Just playing these games should keep you occupied for a while. The good news in all of that is that most Gamecube games can be bought for under 20$ nowadays. Here’s my advice: Dig through Inside Pulse’s reviews archives, find all those good games that the reviewers have been praising – like Ikaruga – and then hunt them down, play them and enjoy them. You’ll probably notice that even though the PS2 had good games by the truckloads, Nintendo was still host to a lot of stuff that is entirely worth your time.
Tip #3: Go Retro
When the Wii – known as the Revolution back then – was announced, one of the key features was the Virtual Console. It represented the ability to play games from all eras on a single gaming system instead of keeping everything up to your Colecovision plugged on different televisions around the house. Sure, it started slow, but now that good games are out, nobody mentions it anymore. Instead, we hear people whine over and over that there aren’t enough games being released. Stop complaining and start playing some of those classic games you’ve been clamouring for. I’m caught up in Donkey Kong Country as well as SimCity, at the moment. I didn’t remember having so much trouble keeping a city afloat, but then again, I probably used the unlimited money cheat quite a lot back in the days. This makes me remember fondly the good old days of Nintendo Power’s “Classified Information”, when the Internet wasn’t really around yet. That brown folder background was one of the greatest things in the magazine.
Tip #4: Play Something Else
Not satisfied with what you’re seeing on the Wii? Just don’t play it. Chances are you already have a second console lying around somewhere: An Xbox 360, a PS2, a DS, or if you’re rich, a PS3. If you don’t have enough money to get a second console, you probably still have some older system hooked-up, like the SNES in my brother’s bedroom which we play on a 13-inches television, which dates from the days where you still had to change channels with a knob.
Finally, if you don’t have a second console, and you don’t have a retro system, you’re still reading my column, which means you have a computer. That gives you a library of games from the last 20 years. Even if your computer is slow as molasses, you’ll find something that suits both your taste and your machine. May I suggest any game in the “Worms” series, which is a blast to play with friends. If you’re all by yourself, there’s always “Deus Ex”, which my brother seems to be enjoying like a 3-years old enjoys the Teletubbies.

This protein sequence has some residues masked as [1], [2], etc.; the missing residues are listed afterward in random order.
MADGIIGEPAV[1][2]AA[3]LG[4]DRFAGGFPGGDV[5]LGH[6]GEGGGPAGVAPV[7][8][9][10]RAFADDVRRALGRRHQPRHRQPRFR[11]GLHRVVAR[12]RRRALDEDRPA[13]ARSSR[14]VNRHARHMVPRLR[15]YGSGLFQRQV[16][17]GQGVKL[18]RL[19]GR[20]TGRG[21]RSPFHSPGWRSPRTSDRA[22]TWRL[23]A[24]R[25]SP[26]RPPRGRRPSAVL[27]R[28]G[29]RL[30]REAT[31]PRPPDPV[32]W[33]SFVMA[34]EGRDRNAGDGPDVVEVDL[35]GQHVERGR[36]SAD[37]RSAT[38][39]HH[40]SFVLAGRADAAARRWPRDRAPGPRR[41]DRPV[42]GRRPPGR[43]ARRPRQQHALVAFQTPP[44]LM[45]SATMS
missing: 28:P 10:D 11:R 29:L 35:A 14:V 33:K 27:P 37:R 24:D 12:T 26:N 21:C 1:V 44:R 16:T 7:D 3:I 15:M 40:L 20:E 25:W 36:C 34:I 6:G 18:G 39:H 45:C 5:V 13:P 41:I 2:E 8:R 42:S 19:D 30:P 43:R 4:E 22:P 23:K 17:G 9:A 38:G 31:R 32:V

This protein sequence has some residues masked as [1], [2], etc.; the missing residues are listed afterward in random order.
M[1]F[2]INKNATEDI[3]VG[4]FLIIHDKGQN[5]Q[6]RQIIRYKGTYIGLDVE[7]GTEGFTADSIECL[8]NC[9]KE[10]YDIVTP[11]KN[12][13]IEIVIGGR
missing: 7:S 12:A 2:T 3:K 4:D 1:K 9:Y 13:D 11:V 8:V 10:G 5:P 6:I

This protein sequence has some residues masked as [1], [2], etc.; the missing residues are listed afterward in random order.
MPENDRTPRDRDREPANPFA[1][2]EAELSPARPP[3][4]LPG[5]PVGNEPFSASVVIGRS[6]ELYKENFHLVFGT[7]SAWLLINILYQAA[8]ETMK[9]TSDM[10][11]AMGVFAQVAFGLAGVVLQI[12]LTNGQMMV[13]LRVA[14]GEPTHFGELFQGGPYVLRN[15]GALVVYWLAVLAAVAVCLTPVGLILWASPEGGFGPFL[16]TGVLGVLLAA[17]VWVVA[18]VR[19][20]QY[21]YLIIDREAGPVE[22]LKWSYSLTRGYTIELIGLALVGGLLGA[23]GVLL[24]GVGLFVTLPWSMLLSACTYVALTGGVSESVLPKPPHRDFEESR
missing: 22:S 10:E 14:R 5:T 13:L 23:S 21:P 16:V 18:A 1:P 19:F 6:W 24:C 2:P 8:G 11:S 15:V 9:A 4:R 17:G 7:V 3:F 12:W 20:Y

The world is a beautiful place, and it’s so full of games. Sweet, loveable games. If you search hard enough, there’s always something to play.
Tip #5: Do Something Else
So, you’ve played through every quality games, you’ve seen everything the past generation had to offer, and you’ve been gaming since 1978, meaning that you have played them all, from Pitfall to God of War II. What’s left to do while waiting for the next hit to come out? You can be even nerdier and play tabletop RPGs or some trading card games. You can watch TV or DVDs. You can even go outside and emulate all those things you’ve been doing on your Xbox with your current copy of Madden. I don’t think that a drought of games, which is already overblown, should be the end of your world. If it is, you might have a bigger problem than not having anything to play.
In the end, nobody’s forcing you to buy anything. If you think the current crop of games suck, then keep your money and put it somewhere else. Just complaining on a message board and writing “They’re letting us down!” in the comments section of a blog isn’t going to change a thing. We all love video games, and yes, it’s a shame that a lot of the games coming out aren’t even average, but there’s one good way to tell it to the developers. Buy the good games, and pass on those you don’t like. If you still want to complain anyway, at least, send an e-mail to the developers. The message is more direct that way.